Old World Underground

Do you know the leaf cutter ant?

Costa Rica, spring 2005

Atta cephalotes – Costa Rica, spring 2005

I really hope you do. They’re a group of ants found predominantly in the tropics that are best known for their agricultural practices. Those little leaves they’re cutting are to farm a special fungus that feeds them. They feed the fungus, and the fungus in turn feeds them. Pretty brilliant!

What’s more is their underground colonies are comprised of anywhere from 5-20 million individuals, all compartmentalizing tasks to live a nice, communal life. But there’s only one suprema per colony – the queen – just like the colonies of bees. Her main job is to lay eggs. Then lay eggs. Then lay some more eggs. Then wash, rinse, repeat.

I want you to think about the life of most insects compared to the life of a mammal like us. We tend to have few young with relatively long lives. In comparison, most insects have lots of young with relatively short lives. Of course there are exceptions to the rule (I’m looking at you cicadas!), but generally, we imagine insects we encounter as having teensy weensy lifespans. But not that of a leaf cutter ant queen. These queens can live upwards of 15 years – the same as a house cat!

Even more intriguing is something I learned about them yesterday. Lots of bees and ants mate relatively early on in their lives. Being the fascinating creatures that they are, the queens store sperm from matings in a specialized area of their reproductive tract called the spermatheca.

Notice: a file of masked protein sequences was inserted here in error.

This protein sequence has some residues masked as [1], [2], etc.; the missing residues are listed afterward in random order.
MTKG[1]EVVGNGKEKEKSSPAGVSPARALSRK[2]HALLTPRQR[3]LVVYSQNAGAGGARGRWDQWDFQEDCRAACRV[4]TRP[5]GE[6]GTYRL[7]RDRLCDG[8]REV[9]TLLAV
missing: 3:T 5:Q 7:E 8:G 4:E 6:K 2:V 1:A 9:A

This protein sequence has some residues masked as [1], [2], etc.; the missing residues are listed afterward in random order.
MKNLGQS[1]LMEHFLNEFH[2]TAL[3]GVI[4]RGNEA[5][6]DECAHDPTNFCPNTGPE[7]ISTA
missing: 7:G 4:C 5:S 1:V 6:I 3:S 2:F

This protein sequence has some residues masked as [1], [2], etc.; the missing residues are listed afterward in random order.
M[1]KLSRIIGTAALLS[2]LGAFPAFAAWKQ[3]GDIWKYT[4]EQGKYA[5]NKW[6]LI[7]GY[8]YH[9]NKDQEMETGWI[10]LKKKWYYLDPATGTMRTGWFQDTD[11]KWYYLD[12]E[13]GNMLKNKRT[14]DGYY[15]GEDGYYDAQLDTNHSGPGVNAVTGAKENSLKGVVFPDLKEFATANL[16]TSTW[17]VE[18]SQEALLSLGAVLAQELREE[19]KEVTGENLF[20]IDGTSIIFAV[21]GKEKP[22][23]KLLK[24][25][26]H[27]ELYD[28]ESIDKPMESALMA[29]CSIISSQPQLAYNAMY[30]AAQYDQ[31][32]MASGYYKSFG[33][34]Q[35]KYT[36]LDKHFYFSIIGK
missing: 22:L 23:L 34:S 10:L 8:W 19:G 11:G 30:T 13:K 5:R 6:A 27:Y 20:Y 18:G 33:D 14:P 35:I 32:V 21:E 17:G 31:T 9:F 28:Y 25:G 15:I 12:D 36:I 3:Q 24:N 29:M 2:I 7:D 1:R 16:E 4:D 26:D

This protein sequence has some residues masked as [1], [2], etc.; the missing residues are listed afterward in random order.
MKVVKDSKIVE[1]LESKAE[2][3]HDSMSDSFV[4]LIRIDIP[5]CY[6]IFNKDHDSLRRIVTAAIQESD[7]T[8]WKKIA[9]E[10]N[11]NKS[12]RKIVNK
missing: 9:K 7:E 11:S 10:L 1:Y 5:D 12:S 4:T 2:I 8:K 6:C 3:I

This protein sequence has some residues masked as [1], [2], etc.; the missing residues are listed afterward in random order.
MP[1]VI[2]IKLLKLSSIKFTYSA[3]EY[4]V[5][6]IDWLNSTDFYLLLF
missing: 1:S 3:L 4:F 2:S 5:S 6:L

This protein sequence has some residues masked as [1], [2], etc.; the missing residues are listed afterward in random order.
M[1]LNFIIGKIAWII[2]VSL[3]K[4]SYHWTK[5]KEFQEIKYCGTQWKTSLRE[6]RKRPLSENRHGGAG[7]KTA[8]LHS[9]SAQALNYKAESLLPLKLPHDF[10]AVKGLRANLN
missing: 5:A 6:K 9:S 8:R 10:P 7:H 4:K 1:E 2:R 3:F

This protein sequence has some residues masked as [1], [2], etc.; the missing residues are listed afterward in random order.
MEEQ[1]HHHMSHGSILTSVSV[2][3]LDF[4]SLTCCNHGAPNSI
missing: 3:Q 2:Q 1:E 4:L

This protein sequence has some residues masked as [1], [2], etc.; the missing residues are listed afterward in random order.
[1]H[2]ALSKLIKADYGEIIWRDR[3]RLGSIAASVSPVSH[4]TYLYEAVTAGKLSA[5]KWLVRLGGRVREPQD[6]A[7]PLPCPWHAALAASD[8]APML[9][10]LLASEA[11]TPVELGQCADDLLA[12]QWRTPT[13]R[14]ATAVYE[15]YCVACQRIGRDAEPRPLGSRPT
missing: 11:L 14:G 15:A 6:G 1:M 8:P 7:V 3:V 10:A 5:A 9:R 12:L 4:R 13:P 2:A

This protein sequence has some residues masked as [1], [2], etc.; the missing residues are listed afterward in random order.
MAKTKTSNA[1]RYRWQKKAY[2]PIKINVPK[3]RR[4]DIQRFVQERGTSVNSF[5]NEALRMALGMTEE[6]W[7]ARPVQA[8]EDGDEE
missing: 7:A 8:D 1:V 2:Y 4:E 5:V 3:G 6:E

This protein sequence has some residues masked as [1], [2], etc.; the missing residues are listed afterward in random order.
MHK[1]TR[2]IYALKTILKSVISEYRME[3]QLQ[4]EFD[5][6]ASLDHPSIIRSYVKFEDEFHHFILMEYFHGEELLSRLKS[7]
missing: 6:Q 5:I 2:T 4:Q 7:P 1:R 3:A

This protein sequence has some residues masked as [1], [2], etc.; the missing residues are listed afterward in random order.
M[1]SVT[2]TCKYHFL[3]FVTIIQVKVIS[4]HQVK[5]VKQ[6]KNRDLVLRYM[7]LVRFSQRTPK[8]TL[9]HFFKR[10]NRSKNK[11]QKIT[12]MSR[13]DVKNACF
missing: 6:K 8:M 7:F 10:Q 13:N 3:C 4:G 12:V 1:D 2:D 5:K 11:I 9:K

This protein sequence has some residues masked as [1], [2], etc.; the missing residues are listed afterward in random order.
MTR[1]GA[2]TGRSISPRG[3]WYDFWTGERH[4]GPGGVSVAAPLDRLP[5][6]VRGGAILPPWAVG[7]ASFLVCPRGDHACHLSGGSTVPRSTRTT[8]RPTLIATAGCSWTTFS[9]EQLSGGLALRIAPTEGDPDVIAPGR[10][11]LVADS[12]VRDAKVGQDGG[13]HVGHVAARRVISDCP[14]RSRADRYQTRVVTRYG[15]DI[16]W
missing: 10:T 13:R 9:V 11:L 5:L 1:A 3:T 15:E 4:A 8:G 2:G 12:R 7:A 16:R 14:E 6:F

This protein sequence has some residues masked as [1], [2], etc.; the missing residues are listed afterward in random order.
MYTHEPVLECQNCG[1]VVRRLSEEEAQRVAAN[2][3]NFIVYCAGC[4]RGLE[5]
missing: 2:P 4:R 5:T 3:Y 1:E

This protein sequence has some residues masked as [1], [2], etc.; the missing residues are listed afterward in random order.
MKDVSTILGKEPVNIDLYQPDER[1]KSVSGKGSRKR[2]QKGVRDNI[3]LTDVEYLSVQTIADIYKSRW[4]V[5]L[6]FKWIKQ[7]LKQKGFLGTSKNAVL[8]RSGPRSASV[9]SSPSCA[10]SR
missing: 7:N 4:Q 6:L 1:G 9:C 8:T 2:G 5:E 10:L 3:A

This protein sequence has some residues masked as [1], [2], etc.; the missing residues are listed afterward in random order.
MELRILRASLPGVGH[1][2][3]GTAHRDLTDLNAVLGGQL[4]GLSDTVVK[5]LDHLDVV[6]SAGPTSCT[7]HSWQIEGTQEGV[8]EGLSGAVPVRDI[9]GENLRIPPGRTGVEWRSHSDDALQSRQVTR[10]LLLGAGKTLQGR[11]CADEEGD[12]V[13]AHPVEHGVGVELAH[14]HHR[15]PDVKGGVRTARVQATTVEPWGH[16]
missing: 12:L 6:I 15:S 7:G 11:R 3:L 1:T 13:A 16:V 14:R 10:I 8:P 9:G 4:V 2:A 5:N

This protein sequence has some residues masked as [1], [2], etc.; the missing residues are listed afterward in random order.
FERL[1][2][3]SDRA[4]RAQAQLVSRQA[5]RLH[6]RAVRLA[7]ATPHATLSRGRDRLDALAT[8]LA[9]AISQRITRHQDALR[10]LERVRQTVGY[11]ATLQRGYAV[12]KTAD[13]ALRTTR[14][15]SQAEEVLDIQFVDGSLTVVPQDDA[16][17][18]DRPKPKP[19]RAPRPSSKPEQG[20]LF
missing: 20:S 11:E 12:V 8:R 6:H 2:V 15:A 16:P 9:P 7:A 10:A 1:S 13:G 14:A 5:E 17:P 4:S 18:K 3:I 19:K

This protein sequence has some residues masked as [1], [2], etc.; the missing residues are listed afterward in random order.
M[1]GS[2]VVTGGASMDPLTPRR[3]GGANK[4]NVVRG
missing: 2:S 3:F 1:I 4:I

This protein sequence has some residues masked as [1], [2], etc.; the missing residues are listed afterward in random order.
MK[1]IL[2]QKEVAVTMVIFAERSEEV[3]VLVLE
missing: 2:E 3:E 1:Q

Now, let’s put these two facts together. Leaf cutter ant queens live 15 years, AND they store sperm throughout their lives. This essentially means the sperm of leaf cutter ant males are capable of surviving for a decade within the female!

Granted, they mostly remain inactive until a series of unknown events gets their juices flowing (so to speak) and prepares them to be used up to make some daughters. But still – decade old sperm that doesn’t involve cryogenics?!

How spectacularly innovate nature is. Just imagine the wonder that still awaits us as we begin to unravel the things we do not yet know.


1 Comment

  1. Pingback: Because of the Bees | Animal Behavior Research Oddities

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